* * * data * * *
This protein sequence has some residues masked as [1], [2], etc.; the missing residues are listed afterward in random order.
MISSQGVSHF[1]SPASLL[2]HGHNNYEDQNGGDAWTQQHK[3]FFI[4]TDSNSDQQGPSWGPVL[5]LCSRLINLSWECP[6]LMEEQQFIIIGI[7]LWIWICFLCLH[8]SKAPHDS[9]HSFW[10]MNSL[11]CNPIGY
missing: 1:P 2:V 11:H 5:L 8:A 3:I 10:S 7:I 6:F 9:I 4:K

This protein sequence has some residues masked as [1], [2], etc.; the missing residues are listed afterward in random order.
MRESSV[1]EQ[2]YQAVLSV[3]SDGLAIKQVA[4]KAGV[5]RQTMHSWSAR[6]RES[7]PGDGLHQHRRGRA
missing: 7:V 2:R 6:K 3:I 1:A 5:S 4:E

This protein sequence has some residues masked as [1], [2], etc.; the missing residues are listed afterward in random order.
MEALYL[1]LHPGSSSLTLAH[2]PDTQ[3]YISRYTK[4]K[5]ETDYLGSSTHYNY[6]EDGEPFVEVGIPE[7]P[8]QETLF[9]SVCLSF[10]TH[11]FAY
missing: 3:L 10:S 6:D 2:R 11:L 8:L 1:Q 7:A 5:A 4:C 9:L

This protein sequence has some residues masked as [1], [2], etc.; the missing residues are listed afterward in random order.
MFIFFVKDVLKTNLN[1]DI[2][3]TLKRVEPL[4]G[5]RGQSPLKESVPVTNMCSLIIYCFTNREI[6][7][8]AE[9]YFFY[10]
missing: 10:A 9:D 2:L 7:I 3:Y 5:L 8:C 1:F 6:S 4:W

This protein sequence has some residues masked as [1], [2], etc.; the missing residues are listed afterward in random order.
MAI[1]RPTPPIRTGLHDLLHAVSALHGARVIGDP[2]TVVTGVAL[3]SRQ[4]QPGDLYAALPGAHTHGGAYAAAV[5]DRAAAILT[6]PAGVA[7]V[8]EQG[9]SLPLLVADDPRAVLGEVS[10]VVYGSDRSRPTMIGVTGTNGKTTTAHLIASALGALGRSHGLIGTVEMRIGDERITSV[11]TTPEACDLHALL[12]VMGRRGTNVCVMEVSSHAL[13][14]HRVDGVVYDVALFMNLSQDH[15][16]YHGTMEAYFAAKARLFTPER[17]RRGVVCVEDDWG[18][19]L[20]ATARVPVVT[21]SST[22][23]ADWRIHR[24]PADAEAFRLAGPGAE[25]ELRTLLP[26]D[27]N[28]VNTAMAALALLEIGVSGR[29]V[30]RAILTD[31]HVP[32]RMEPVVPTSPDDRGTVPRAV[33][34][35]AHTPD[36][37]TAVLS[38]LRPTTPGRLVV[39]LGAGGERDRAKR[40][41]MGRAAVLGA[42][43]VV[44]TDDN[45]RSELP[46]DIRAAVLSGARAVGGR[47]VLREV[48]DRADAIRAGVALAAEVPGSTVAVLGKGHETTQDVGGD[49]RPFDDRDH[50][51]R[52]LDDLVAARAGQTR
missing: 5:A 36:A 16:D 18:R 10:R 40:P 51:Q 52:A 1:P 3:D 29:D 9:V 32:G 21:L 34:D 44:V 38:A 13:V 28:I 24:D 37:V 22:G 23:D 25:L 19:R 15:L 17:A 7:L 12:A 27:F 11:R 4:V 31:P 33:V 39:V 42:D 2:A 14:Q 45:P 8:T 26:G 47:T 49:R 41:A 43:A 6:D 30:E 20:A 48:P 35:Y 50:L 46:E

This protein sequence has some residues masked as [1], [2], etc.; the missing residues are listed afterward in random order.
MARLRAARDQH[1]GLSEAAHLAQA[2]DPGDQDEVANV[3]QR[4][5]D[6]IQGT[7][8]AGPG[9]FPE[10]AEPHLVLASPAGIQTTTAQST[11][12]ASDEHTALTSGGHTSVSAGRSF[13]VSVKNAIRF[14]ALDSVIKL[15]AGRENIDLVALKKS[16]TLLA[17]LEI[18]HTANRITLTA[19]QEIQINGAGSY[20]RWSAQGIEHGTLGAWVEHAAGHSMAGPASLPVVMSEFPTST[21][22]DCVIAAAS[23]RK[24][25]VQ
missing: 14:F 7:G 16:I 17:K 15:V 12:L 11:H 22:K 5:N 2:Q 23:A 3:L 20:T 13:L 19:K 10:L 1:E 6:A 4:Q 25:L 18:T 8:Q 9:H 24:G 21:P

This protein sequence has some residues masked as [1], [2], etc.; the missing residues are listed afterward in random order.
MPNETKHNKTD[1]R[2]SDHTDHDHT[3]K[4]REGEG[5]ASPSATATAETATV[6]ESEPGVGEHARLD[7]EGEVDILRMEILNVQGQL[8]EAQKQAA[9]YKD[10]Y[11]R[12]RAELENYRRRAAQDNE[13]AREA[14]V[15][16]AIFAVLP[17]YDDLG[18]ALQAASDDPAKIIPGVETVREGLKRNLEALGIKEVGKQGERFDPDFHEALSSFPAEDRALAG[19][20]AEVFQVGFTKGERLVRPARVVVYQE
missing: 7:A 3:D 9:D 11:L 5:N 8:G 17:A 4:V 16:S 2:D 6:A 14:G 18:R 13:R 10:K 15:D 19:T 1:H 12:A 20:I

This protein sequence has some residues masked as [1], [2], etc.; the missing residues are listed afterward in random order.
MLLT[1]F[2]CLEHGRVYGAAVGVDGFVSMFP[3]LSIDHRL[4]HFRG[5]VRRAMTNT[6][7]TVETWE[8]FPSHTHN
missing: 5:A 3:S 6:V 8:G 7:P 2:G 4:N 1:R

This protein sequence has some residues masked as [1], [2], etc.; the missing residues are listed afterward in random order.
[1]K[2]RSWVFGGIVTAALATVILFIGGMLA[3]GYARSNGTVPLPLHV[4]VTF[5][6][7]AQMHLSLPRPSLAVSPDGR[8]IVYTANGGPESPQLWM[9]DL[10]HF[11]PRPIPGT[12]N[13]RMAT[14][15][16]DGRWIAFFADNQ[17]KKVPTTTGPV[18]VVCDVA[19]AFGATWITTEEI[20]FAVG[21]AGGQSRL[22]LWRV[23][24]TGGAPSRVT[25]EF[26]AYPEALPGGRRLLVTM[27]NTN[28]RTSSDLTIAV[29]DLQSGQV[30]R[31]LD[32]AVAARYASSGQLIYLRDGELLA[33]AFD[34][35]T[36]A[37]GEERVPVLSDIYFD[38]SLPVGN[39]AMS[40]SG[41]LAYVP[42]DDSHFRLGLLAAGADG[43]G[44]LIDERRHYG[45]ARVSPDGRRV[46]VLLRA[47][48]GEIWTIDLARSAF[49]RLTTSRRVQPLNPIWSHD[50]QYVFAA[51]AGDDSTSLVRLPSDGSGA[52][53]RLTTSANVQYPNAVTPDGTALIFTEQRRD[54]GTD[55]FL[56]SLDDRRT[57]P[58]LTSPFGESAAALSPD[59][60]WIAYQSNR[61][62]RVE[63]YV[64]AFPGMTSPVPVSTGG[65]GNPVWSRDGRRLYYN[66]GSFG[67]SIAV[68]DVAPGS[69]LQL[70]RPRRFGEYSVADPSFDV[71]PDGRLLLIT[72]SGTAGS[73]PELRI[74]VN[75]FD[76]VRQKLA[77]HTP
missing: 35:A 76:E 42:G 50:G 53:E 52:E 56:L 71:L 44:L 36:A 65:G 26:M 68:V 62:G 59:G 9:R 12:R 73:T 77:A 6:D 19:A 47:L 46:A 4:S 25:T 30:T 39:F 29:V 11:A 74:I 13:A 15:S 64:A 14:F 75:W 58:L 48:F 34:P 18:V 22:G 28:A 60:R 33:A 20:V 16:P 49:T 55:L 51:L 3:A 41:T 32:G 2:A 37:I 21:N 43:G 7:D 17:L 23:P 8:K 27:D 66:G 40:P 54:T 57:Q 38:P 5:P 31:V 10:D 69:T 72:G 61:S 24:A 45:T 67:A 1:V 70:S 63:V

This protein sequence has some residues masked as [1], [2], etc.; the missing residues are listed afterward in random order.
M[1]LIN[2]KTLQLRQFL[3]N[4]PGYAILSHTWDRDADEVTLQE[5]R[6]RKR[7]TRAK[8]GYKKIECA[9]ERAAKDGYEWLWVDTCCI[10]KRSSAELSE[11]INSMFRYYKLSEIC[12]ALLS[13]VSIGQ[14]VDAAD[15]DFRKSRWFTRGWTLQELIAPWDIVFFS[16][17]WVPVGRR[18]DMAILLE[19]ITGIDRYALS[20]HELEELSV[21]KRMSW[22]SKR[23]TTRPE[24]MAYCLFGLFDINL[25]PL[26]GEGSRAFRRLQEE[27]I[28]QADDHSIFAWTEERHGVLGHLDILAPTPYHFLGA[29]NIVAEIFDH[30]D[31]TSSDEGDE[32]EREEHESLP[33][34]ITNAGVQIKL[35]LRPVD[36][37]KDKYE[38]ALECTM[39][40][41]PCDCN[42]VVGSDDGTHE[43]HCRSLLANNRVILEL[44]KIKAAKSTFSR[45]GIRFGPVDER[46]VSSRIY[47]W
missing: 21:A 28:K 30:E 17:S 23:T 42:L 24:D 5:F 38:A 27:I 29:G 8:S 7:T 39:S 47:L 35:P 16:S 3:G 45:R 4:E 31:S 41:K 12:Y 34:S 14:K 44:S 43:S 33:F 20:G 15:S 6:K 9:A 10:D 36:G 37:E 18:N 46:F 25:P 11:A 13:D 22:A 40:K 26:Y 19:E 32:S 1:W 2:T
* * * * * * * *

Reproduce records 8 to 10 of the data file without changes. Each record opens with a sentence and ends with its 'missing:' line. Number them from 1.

This protein sequence has some residues masked as [1], [2], etc.; the missing residues are listed afterward in random order.
MLLT[1]F[2]CLEHGRVYGAAVGVDGFVSMFP[3]LSIDHRL[4]HFRG[5]VRRAMTNT[6][7]TVETWE[8]FPSHTHN
missing: 5:A 3:S 6:V 8:G 7:P 2:G 4:N 1:R

This protein sequence has some residues masked as [1], [2], etc.; the missing residues are listed afterward in random order.
[1]K[2]RSWVFGGIVTAALATVILFIGGMLA[3]GYARSNGTVPLPLHV[4]VTF[5][6][7]AQMHLSLPRPSLAVSPDGR[8]IVYTANGGPESPQLWM[9]DL[10]HF[11]PRPIPGT[12]N[13]RMAT[14][15][16]DGRWIAFFADNQ[17]KKVPTTTGPV[18]VVCDVA[19]AFGATWITTEEI[20]FAVG[21]AGGQSRL[22]LWRV[23][24]TGGAPSRVT[25]EF[26]AYPEALPGGRRLLVTM[27]NTN[28]RTSSDLTIAV[29]DLQSGQV[30]R[31]LD[32]AVAARYASSGQLIYLRDGELLA[33]AFD[34][35]T[36]A[37]GEERVPVLSDIYFD[38]SLPVGN[39]AMS[40]SG[41]LAYVP[42]DDSHFRLGLLAAGADG[43]G[44]LIDERRHYG[45]ARVSPDGRRV[46]VLLRA[47][48]GEIWTIDLARSAF[49]RLTTSRRVQPLNPIWSHD[50]QYVFAA[51]AGDDSTSLVRLPSDGSGA[52][53]RLTTSANVQYPNAVTPDGTALIFTEQRRD[54]GTD[55]FL[56]SLDDRRT[57]P[58]LTSPFGESAAALSPD[59][60]WIAYQSNR[61][62]RVE[63]YV[64]AFPGMTSPVPVSTGG[65]GNPVWSRDGRRLYYN[66]GSFG[67]SIAV[68]DVAPGS[69]LQL[70]RPRRFGEYSVADPSFDV[71]PDGRLLLIT[72]SGTAGS[73]PELRI[74]VN[75]FD[76]VRQKLA[77]HTP
missing: 35:A 76:E 42:G 50:G 53:E 52:E 56:L 71:L 44:L 36:A 65:G 26:M 68:V 62:G 59:G 9:R 12:R 73:T 77:A 6:D 19:A 47:L 46:A 4:S 25:T 30:T 39:F 29:V 11:A 74:I 13:A 15:S 64:A 14:F 75:W 58:L 48:F 34:P 18:V 22:G 28:A 60:R 33:A 20:V 16:P 49:T 55:L 51:L 3:A 41:T 32:G 2:A 37:I 21:N 43:G 7:D 17:L 23:P 8:K 27:D 66:G 40:P 54:T 57:Q 38:P 5:P 31:V 10:D 69:T 72:G 61:S 24:A 45:T 67:A 1:V 70:S 63:V

This protein sequence has some residues masked as [1], [2], etc.; the missing residues are listed afterward in random order.
M[1]LIN[2]KTLQLRQFL[3]N[4]PGYAILSHTWDRDADEVTLQE[5]R[6]RKR[7]TRAK[8]GYKKIECA[9]ERAAKDGYEWLWVDTCCI[10]KRSSAELSE[11]INSMFRYYKLSEIC[12]ALLS[13]VSIGQ[14]VDAAD[15]DFRKSRWFTRGWTLQELIAPWDIVFFS[16][17]WVPVGRR[18]DMAILLE[19]ITGIDRYALS[20]HELEELSV[21]KRMSW[22]SKR[23]TTRPE[24]MAYCLFGLFDINL[25]PL[26]GEGSRAFRRLQEE[27]I[28]QADDHSIFAWTEERHGVLGHLDILAPTPYHFLGA[29]NIVAEIFDH[30]D[31]TSSDEGDE[32]EREEHESLP[33][34]ITNAGVQIKL[35]LRPVD[36][37]KDKYE[38]ALECTM[39][40][41]PCDCN[42]VVGSDDGTHE[43]HCRSLLANNRVILEL[44]KIKAAKSTFSR[45]GIRFGPVDER[46]VSSRIY[47]W
missing: 21:A 28:K 30:E 17:S 23:T 42:L 24:D 5:F 38:A 27:I 29:G 8:S 7:T 39:S 47:L 35:P 16:S 3:G 45:R 4:E 31:S 41:K 12:Y 34:S 14:K 44:S 43:S 33:F 20:G 15:S 6:K 9:A 10:D 36:G 37:E 18:N 46:F 25:P 11:A 13:D 22:A 40:K 26:Y 19:E 32:S 1:W 2:T